While the pharmacy board recommended in 2010 that lawmakers reclassify marijuana, the legislature has not taken any action on the matter.


Methamphetamine problem improved in Iowa, but not gone

Plastic bottle used for "shake and bake" methamphetamine making.

Plastic bottle used for “shake and bake” methamphetamine making.

The state drug czar says great progress has been made in getting control of the methamphetamine problem in the state, but the drug hasn’t disappeared.

Steve Lukan, the director of the Governor’s Office of Drug Control Policy (ODCP), says the number of meth labs reported by Iowa law enforcement in 2014 is on a pace to total 172, which would be their lowest number found in 17 years.

“We certainly think that there’s been some real success with the pseudoephedrine tracking system, I think that that as well as law enforcement working a lot of the intelligence side of things have really helped disrupt a lot of the manufacturing that been going on here in Iowa,” Lukan says. Pseudoephedrine is an ingredient in cold medications that is also a key ingredient in making meth.

Lukan says those making the illegal drug in Iowa have had to move to smaller operations. “These labs, while they are a lot smaller, they are just as dangerous and something that we definitely have to keep our foot on the gas as well,” Lukan says. While the Iowa-made meth has decreased, the amounts, potency and use of meth smuggled into Iowa are increasing.

Law officers have seized 64,000 grams of meth so far this year, which is the largest volume seized in nine years. “Because of our location there is a major networking that happens across the county with meth coming up from Mexico. So, one of the reasons you maybe see some higher numbers, is because there’s been some better work done to try to catch that,” according to Lukan.

The continued impact of meth on Iowa is seen in the meth-related prison admissions, which hit 475 last year — more than half of all Iowa drug-related prison admissions. Meth treatment admissions last year made up nearly 15-percent of all publicly-funded treatment entries, an all-time high percentage involving meth.


Prescription drugs, heroin are top worries for state drug czar

ODCP-logoThe annual strategy report from the Governor’s Office of Drug Control Policy (ODCP) shows Iowa continues to have one of the nation’s lowest rates of illegal drug use. The director of the office Steve Lukan says one of the growing concerns is the improper use of drugs that started out being legally prescribed.

“Unfortunately we have seen a significant rise in the number of Iowans who have overdosed as a result of prescription pain reliever and heroin abuse. So that will be an area of attention moving forward,” Lukan says. Lukan says those who treat substance abuse are finding more people who start using pain killers legitimately and than become addicted. Others are using them because they are readily available.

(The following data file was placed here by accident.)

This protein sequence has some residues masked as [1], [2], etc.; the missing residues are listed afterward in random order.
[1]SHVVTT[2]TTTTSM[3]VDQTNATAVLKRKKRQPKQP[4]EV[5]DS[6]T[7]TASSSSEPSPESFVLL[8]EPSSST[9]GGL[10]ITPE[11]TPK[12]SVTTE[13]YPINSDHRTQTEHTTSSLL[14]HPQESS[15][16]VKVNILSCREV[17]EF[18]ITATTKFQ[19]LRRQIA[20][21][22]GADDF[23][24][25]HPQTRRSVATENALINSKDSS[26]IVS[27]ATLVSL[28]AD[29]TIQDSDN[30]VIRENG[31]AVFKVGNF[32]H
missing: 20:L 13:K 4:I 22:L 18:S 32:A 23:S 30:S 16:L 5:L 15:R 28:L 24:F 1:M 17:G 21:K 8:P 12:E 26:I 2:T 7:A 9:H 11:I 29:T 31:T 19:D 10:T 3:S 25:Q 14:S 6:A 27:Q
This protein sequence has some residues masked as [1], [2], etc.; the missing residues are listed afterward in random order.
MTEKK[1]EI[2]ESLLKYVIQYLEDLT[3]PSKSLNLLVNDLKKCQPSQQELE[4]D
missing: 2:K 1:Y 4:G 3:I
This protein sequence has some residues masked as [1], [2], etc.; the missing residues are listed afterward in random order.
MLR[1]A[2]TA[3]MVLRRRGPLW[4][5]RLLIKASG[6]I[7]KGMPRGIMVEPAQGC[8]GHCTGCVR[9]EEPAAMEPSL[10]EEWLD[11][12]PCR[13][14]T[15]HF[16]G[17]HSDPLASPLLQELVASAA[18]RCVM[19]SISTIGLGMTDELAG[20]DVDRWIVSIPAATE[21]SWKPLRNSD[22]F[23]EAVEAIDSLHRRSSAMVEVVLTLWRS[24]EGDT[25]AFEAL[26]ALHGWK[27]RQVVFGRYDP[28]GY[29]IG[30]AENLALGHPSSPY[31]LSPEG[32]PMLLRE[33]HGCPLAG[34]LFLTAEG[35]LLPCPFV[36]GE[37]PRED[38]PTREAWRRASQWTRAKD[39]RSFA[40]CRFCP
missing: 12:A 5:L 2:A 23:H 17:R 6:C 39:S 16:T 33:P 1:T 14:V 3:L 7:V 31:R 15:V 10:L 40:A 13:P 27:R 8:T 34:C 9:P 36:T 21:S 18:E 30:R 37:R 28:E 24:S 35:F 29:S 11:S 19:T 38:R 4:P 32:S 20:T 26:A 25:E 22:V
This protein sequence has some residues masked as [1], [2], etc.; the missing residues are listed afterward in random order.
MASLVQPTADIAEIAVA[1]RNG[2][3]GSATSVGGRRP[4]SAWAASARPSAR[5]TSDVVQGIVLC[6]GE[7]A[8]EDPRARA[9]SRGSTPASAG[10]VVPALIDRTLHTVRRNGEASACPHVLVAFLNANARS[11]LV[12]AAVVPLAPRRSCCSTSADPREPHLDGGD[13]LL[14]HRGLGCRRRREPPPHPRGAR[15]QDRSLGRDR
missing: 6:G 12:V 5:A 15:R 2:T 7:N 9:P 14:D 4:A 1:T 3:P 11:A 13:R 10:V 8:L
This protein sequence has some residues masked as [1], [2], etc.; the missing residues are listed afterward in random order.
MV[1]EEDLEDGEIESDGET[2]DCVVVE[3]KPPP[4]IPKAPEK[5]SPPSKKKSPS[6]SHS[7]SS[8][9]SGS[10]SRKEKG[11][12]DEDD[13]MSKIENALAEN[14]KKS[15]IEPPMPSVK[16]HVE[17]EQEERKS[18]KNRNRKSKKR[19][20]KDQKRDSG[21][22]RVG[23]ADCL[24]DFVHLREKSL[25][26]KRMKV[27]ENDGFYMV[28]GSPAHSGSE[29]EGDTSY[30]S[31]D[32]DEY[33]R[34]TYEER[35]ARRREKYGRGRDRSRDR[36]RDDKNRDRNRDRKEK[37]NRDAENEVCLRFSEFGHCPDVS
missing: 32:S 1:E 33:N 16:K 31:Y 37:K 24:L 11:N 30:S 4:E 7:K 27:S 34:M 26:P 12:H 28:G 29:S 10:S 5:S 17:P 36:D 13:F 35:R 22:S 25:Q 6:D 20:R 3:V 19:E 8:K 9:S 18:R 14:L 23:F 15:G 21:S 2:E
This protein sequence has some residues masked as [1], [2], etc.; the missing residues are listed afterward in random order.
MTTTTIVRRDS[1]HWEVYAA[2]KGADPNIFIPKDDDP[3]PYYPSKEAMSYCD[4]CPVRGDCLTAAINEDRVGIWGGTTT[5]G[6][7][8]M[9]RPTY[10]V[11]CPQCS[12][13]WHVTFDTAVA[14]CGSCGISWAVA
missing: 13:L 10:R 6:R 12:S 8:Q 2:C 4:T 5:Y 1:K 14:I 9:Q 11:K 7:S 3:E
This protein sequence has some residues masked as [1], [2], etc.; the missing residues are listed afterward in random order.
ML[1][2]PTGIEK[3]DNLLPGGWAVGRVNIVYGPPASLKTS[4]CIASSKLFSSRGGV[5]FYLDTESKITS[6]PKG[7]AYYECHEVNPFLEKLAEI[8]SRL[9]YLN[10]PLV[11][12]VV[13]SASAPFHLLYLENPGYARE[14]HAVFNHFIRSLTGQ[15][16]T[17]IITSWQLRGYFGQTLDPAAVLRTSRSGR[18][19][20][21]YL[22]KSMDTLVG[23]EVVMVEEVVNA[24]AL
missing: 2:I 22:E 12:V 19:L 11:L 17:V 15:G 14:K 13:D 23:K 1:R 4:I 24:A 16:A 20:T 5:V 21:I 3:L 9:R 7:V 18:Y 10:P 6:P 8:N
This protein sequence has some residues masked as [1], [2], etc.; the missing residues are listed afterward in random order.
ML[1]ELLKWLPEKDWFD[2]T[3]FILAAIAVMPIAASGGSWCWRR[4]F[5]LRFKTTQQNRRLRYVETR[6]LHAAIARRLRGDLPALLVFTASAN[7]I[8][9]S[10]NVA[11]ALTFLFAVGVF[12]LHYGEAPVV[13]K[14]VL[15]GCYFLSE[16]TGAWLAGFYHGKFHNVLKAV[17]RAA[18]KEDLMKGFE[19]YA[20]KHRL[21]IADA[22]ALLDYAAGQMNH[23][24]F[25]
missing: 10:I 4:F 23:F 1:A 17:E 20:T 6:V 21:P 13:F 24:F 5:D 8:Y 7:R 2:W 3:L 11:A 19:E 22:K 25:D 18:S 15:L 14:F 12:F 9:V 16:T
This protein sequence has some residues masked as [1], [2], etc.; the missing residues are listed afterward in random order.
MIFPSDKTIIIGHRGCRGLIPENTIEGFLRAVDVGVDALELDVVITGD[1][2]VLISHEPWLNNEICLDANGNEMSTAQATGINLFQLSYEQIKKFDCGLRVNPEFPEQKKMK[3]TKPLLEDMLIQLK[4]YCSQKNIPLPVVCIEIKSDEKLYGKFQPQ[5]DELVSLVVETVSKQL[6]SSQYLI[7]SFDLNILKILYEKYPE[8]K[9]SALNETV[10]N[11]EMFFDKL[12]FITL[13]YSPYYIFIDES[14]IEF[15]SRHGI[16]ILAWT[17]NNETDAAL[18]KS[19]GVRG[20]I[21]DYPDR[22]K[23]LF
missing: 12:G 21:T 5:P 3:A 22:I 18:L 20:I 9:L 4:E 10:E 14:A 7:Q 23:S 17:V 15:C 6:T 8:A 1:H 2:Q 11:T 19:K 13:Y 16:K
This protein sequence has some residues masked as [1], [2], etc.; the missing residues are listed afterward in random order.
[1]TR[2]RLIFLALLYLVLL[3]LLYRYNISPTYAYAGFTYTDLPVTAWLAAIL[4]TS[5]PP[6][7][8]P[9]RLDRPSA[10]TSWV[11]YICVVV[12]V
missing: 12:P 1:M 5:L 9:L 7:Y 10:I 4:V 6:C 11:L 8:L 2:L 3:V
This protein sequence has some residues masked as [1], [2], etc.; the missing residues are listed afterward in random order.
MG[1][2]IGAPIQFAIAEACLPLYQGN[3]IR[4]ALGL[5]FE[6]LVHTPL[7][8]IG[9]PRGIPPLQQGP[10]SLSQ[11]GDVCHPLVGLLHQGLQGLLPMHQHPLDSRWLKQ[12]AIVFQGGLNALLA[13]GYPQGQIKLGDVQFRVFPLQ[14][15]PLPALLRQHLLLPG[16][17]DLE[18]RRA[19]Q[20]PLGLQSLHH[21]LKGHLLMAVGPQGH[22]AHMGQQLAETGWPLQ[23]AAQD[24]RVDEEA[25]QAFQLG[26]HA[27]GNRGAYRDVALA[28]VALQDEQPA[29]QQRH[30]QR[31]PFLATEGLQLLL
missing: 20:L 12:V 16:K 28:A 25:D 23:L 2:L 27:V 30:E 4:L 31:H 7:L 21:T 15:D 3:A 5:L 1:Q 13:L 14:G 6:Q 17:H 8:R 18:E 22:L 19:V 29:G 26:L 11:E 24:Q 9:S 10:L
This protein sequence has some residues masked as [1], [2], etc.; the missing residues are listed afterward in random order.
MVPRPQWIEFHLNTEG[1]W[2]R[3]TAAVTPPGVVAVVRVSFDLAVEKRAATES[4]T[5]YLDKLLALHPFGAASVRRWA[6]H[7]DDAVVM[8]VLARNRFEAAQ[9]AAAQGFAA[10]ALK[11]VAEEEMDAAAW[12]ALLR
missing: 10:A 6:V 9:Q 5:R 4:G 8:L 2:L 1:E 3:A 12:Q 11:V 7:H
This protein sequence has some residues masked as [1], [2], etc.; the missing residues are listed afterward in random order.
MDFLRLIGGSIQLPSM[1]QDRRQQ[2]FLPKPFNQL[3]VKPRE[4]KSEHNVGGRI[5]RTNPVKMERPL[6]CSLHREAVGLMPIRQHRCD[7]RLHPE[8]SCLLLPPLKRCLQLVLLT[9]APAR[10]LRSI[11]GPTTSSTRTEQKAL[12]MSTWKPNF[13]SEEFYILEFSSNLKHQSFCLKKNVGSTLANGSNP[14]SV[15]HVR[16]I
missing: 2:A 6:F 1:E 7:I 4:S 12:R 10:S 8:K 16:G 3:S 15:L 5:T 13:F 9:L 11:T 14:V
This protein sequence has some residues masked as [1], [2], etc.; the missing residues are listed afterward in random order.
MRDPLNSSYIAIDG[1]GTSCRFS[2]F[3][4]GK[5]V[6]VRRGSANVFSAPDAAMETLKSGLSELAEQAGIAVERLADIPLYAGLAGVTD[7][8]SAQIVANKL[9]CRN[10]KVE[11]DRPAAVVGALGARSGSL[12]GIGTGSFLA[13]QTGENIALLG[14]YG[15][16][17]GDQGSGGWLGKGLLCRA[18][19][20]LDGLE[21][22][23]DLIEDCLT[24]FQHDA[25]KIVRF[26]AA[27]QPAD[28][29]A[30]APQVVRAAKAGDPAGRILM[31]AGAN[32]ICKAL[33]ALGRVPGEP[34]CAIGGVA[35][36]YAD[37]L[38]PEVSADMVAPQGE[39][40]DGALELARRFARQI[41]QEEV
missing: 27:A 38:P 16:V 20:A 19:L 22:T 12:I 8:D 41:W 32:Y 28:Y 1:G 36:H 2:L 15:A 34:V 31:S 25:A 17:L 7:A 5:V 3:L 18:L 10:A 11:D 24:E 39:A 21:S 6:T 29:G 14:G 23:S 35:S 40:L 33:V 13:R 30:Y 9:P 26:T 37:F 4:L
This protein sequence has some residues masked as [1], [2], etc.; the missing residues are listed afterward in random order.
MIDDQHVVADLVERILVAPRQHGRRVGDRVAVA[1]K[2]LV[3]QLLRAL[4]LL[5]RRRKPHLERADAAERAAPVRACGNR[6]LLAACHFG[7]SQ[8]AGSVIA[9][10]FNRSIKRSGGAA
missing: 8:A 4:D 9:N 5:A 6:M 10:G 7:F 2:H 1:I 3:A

“The main things are first education, certainly I think a lot of Iowans don’t know that many young people actually start experimenting with prescription drugs that they find inside the home. Nationwide about 70-percent of actually take them from medicine cabinets of close friends and family,” Lukan says. “We think that is a big piece of this, educating Iowans to keep close tabs on those medications.”

He’d also like to see more use of the Prescription Monitoring Program. “It’s actually a tool for doctors and prescribers to look at. It’s a voluntary program that they can actually use to look at somebody’s prescription history and make sure that people are not seeing too many doctors or trying to abuse the system and trying to obtain prescription drugs illegally,” Lukan explains. “We think there are a lot of positives that could happen if more and more subscribers would check that and use it.” Less than one third of prescribers are registered with the program.

The increase is abuse of prescription drugs has also led to an increase in heroin use and deaths. Figures show 11 people died from an overdose of prescription pain relievers in 2003 and that number jumped to 77 in 2013. There was just one death from a heroin overdose reported in 2003 and 20 in 2013. “Often times as people perhaps are seeking bigger highs — the prescription pain relievers aren’t doing it for them any more — they may actually turn to something heavier and harder like heroin. The other thing that can also happen is the prescription pain relievers sometimes get too expensive and they look to heroin as a cheaper alternative,” Lukan says. He says most of the heroin in Iowa comes from the Chicago area.

Synthetic drugs caught the attention of his office in recent years too after deaths related to their use. “We’ve had some success I think in recent years, the DEA in particular has made some efforts nationwide as well as in Iowa, in actually shutting down retailers who’ve been selling these products. The Attorney General as well here in Iowa also a while back made a new focus on this area using existing consumer protection laws,” Lukan says.

Lukan says there are some good things to show for those who work to stop drug abuse. “We have fewer people going into prison because of drug issues, I think we have actually more people working as well once they leave drug treatment. And actually, the rates of underage drinking and tobacco use among our young have also declined. So, we thing those are all positive trends,” according to Lukan.

The 2015 Iowa Drug Control Strategy outlines a the ODCP’s plan for prevention, treatment and enforcement efforts aimed at reducing illegal drug use and promoting healthy and safe communities. You can see the report at: